Is it possible for a mathematical equation to both be fundamentally unsolvable and also have a correct answer?

I hope philosophers of math on the Panel will respond with more authority than I have. My understanding is that G ö del showed that arithmetic contains pairs of mutually contradictory statements neither one of which is provable within arithmetic. Assuming the standard logical law that exactly one of every pair of mutually contradictory statements is true, we get the result that some arithmetical truths are unprovable within arithmetic. I can't say whether those truths include statements to the effect that such-and-such is the solution to an equation, but if they do, and if their being unprovable within arithmetic makes the associated equations "fundamentally unsolvable," then the answer to your question is yes . Someone might reply that an unprovable arithmetical statement can't be true , but I think that would be to mistake truth for provability.

Would it be fair to say that philosophy is a manipulation of words, and that scientists deal with the relationship between language and extra-language observations? Thus "truth" would primarily be a language concept according to which consistency between words would exist. In the non-language (empirical) world truth would be infrequent because be empirical observations can rarely be one hundred percent verified.

To be candid, your question seems to embody some confusions. I'll try to address them in this reply. 1. I think it's fair to regard philosophy as the analysis (if you like, the logical manipulation) of concepts , although that view of philosophy is rejected by some philosophers. In any case, concepts can be expressed in any number of languages, so I wouldn't regard philosophy as the manipulation of words as such. 2. Scientists, as far as I can tell, don't in general examine the relationship between language and extralinguistic observations. Instead they try to explain or predict patterns of observations in as unified and elegant a way as they can manage. 3. I don't see how it follows ("Thus") from your first sentence that "truth [is] primarily a language concept according to which consistency between words would exist." First, what does "consistency between words" mean? Are "red" and "colorless" mutually inconsistent words because red and colorless are...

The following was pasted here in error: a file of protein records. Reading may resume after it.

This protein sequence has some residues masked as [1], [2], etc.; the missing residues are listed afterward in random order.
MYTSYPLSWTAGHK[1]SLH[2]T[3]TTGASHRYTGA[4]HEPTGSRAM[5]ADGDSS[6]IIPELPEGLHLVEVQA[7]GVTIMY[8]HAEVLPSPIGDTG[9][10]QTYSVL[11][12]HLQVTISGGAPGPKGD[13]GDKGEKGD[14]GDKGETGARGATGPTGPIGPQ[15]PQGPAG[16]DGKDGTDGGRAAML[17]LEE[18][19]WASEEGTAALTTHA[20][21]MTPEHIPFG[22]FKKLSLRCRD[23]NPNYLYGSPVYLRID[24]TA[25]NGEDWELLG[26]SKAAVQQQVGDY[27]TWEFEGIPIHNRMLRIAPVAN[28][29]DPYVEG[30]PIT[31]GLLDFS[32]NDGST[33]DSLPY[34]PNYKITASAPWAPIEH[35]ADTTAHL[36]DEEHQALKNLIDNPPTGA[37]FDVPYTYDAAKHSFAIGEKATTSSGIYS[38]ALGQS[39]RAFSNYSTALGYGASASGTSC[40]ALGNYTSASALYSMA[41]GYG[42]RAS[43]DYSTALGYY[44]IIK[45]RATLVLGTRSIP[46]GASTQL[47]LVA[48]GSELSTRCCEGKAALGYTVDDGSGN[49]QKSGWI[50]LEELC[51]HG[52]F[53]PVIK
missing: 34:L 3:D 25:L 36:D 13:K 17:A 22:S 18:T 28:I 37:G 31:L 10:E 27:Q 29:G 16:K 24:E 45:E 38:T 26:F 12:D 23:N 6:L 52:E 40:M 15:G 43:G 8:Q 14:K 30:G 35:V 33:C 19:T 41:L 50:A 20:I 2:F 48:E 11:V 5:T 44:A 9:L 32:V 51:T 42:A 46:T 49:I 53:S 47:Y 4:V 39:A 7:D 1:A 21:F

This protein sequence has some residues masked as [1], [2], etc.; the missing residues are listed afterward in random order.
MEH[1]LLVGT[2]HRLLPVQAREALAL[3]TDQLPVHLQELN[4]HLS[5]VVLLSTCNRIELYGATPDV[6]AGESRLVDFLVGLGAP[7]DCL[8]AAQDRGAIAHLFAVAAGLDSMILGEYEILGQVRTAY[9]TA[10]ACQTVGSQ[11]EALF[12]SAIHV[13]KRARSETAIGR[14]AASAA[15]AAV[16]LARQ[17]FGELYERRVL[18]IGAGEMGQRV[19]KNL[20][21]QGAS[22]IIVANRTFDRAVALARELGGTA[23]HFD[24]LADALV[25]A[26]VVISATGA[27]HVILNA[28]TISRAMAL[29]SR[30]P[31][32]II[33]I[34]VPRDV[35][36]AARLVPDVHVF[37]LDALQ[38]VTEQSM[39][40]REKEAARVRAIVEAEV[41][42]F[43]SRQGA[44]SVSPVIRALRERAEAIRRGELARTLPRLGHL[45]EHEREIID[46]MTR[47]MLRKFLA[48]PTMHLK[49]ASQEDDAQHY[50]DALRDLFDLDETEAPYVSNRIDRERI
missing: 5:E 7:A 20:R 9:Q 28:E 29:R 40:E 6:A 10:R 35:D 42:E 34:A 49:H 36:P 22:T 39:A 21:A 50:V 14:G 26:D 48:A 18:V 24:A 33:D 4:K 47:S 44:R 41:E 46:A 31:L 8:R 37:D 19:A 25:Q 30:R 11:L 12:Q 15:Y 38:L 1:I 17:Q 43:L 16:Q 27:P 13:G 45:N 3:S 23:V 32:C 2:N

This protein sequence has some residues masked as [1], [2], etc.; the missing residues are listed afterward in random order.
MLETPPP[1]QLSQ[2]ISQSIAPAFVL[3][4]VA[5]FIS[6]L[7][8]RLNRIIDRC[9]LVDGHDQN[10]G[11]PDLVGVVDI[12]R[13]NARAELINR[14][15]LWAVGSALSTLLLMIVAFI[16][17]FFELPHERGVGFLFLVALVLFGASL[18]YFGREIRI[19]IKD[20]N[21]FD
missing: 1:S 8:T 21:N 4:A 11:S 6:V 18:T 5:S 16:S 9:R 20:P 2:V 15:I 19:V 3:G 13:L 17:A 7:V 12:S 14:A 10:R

Would an omnipotent and omniscient being be bound by the laws of logic? If so, to what degree?

Yes. Completely. The tricky question is why . It's tempting to answer that necessarily everything is bound by the laws of logic because the alternative -- the claim that something isn't bound by the laws of logic -- is necessarily false. But, as I suggested in my reply to Question 4837 , no sense can be attached to the claim that something isn't bound by the laws of logic. So the claim can't be false , strictly speaking. Perhaps all we can assert is a wide-scope negation: it's not the case that something isn't bound by the laws of logic, just as it's not the case that @#$%^&*. Necessarily everything is bound by the laws of logic because the alternative is literally nonsense? I wish I had a better explanation!